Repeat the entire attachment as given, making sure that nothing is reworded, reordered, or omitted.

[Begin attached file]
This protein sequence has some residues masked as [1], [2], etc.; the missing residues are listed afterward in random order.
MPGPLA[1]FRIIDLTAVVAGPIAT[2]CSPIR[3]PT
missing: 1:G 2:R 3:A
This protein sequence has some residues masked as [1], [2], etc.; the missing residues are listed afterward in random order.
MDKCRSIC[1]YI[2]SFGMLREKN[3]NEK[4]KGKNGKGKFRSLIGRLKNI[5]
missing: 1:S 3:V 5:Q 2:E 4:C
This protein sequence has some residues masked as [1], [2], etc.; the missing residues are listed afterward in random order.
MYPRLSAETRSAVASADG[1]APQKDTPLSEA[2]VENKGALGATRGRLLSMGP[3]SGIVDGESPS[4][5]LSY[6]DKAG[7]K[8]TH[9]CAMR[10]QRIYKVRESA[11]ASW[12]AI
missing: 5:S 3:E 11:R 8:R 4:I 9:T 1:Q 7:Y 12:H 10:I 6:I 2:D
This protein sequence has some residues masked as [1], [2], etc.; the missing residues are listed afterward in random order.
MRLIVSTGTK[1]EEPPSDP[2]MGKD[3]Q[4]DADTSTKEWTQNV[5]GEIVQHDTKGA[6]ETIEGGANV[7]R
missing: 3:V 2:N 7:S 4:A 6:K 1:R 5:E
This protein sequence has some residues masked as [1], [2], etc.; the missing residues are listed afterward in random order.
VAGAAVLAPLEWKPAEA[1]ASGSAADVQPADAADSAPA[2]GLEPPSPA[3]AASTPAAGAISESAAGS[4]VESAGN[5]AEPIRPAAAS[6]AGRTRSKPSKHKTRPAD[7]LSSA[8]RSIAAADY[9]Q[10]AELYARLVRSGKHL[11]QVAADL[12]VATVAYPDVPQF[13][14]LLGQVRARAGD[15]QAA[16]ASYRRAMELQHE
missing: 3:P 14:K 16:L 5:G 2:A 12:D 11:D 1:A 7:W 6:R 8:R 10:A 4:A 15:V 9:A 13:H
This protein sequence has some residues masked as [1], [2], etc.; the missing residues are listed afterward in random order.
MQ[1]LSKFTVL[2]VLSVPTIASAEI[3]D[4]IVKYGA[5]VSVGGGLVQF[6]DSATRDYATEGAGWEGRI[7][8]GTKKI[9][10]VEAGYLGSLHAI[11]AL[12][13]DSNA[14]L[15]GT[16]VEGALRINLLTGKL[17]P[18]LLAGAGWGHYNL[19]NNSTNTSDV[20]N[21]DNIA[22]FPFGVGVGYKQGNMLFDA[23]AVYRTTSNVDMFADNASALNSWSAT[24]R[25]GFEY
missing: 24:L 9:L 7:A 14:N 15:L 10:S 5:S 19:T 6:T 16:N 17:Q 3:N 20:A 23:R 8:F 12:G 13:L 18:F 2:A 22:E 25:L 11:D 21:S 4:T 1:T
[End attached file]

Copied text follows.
This protein sequence has some residues masked as [1], [2], etc.; the missing residues are listed afterward in random order.
MPGPLA[1]FRIIDLTAVVAGPIAT[2]CSPIR[3]PT
missing: 1:G 2:R 3:A
This protein sequence has some residues masked as [1], [2], etc.; the missing residues are listed afterward in random order.
MDKCRSIC[1]YI[2]SFGMLREKN[3]NEK[4]KGKNGKGKFRSLIGRLKNI[5]
missing: 1:S 3:V 5:Q 2:E 4:C
This protein sequence has some residues masked as [1], [2], etc.; the missing residues are listed afterward in random order.
MYPRLSAETRSAVASADG[1]APQKDTPLSEA[2]VENKGALGATRGRLLSMGP[3]SGIVDGESPS[4][5]LSY[6]DKAG[7]K[8]TH[9]CAMR[10]QRIYKVRESA[11]ASW[12]AI
missing: 5:S 3:E 11:R 8:R 4:I 9:T 1:Q 7:Y 12:H 10:I 6:I 2:D
This protein sequence has some residues masked as [1], [2], etc.; the missing residues are listed afterward in random order.
MRLIVSTGTK[1]EEPPSDP[2]MGKD[3]Q[4]DADTSTKEWTQNV[5]GEIVQHDTKGA[6]ETIEGGANV[7]R
missing: 3:V 2:N 7:S 4:A 6:K 1:R 5:E
This protein sequence has some residues masked as [1], [2], etc.; the missing residues are listed afterward in random order.
VAGAAVLAPLEWKPAEA[1]ASGSAADVQPADAADSAPA[2]GLEPPSPA[3]AASTPAAGAISESAAGS[4]VESAGN[5]AEPIRPAAAS[6]AGRTRSKPSKHKTRPAD[7]LSSA[8]RSIAAADY[9]Q[10]AELYARLVRSGKHL[11]QVAADL[12]VATVAYPDVPQF[13][14]LLGQVRARAGD[15]QAA[16]ASYRRAMELQHE
missing: 3:P 14:K 16:L 5:G 2:A 12:D 11:D 1:A 7:W 6:R 8:R 10:A 4:A 15:V 9:A 13:H
This protein sequence has some residues masked as [1], [2], etc.; the missing residues are listed afterward in random order.
MQ[1]LSKFTVL[2]VLSVPTIASAEI[3]D[4]IVKYGA[5]VSVGGGLVQF[6]DSATRDYATEGAGWEGRI[7][8]GTKKI[9][10]VEAGYLGSLHAI[11]AL[12][13]DSNA[14]L[15]GT[16]VEGALRINLLTGKL[17]P[18]LLAGAGWGHYNL[19]NNSTNTSDV[20]N[21]DNIA[22]FPFGVGVGYKQGNMLFDA[23]AVYRTTSNVDMFADNASALNSWSAT[24]R[25]GFEY
missing: 24:L 9:L 7:A 14:N 15:L 10:S 5:S 19:T 6:T 16:N 17:Q 3:N 20:A 23:R 8:F 12:G 13:L 18:F 2:A 22:E 25:L 11:D 21:S 4:T 1:T